Max Porter and Ru Kuwahata of Tiny Inventions came to speak to us at UArts yesterday. They had a receptive audience and charmed us with their work and understated presence. Like John, Paul, George, and Ringo, I think they were lucky to find each other and combine companionship and creative passion.
I asked them what they thought their work might be like had they not met one another. Max said he met Ru at a point when he was a bit burnt out working on uncreative tasks and was not sure what lay ahead for him, art-wise. Ru rekindled his interest in animation, I guess because of the prospect of working with someone also keen on creating original work. Ru said that she feels Max brings a pursuit of high production standards that she, while being a great organizer and one to get things started quickly, might not have aimed for herself. In any case, it was great to see two people able to work together on things they are passionate about, yeah?
Tim Rauch of Rauch Brothers Animation stopped by to check out his friends' Max and Ru's presentation and participated in the Q and A at the end. Tim and his brother Mike have been very successful animating Story Corps shorts, and Tim also taught a class at UArts a couple of years back.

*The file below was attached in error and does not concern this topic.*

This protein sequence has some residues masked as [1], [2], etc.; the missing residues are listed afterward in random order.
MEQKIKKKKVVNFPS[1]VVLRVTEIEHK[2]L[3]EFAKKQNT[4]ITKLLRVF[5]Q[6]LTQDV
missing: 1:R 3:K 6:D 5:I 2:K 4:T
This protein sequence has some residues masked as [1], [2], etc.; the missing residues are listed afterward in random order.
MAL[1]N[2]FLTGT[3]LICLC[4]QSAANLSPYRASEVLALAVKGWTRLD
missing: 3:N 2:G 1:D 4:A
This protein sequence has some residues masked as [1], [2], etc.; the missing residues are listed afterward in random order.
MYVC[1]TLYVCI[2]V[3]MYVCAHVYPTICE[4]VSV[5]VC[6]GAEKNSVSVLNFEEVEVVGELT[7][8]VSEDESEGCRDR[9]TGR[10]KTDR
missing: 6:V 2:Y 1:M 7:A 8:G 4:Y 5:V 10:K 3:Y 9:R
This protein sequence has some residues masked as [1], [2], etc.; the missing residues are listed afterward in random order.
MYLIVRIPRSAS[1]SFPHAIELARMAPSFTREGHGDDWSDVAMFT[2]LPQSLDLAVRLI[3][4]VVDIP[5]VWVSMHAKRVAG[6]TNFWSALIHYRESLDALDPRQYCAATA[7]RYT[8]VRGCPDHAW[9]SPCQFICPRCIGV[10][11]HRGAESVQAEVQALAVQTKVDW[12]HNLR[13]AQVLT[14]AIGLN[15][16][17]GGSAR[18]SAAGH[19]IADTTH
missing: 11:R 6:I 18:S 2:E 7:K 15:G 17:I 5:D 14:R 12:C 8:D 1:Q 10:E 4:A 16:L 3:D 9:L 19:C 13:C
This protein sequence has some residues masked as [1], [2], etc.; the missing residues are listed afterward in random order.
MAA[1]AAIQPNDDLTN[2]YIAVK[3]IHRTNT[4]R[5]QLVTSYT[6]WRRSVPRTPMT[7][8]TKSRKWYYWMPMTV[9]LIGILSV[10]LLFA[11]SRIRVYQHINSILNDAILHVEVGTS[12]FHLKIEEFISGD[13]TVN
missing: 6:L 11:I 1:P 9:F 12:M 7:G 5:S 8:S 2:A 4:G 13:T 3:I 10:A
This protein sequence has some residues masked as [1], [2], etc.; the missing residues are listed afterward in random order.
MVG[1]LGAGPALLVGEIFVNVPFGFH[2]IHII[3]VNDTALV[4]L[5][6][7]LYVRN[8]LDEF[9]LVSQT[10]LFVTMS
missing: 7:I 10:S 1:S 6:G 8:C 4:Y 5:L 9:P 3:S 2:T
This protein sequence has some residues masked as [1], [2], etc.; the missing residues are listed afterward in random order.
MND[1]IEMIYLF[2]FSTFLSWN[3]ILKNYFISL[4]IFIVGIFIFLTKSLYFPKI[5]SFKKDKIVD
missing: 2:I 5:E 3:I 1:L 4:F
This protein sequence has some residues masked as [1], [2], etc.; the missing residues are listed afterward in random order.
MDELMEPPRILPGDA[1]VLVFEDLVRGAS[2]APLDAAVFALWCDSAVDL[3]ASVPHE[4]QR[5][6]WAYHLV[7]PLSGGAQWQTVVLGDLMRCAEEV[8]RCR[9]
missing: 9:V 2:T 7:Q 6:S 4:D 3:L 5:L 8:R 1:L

All in all, a great visit and a great chance to meet and talk with animators who are doing it their way, carving a path through the world as independent artists.
a few other notes from Max and Ru's presentation:
• Philadelphia seems to have a lot more people walking around outside than Baltimore
• almost none of those people walking around in Baltimore are animators (the same holds true for Philadelphia, actually)
• Max and Ru get a lot of their material from observing people (an activity many animators are drawn to, quite naturally)
• Ru's blog comics are a good place to find tidbits on intercultural differences (Dutch, Japanese, and American) - I find this particularly interesting
• teaching takes up more time than one might at first think (3 days of classes per work ≠ 2 days off from work - things like lesson planning, committee meetings, advising, school events, and other have a way of filling up "empty" non-classroom hours). It's not a job one clocks into or out of. It's more a lifestyle.
• this may or may not lead to a lot of television watching as a way to decompress at the end of the day
• working with a composer can reverse the usual process of filmmaking: sounds can influence the visuals that one decides to use in a particular shot; one doesn't always find the most creative solution simply by thinking of sound as something "added later."
• the tension between tactile and digital art informs the work of contemporary artists who try to balance love of the real world, with all its objects, against the convenience and possibilities presented by the digital world.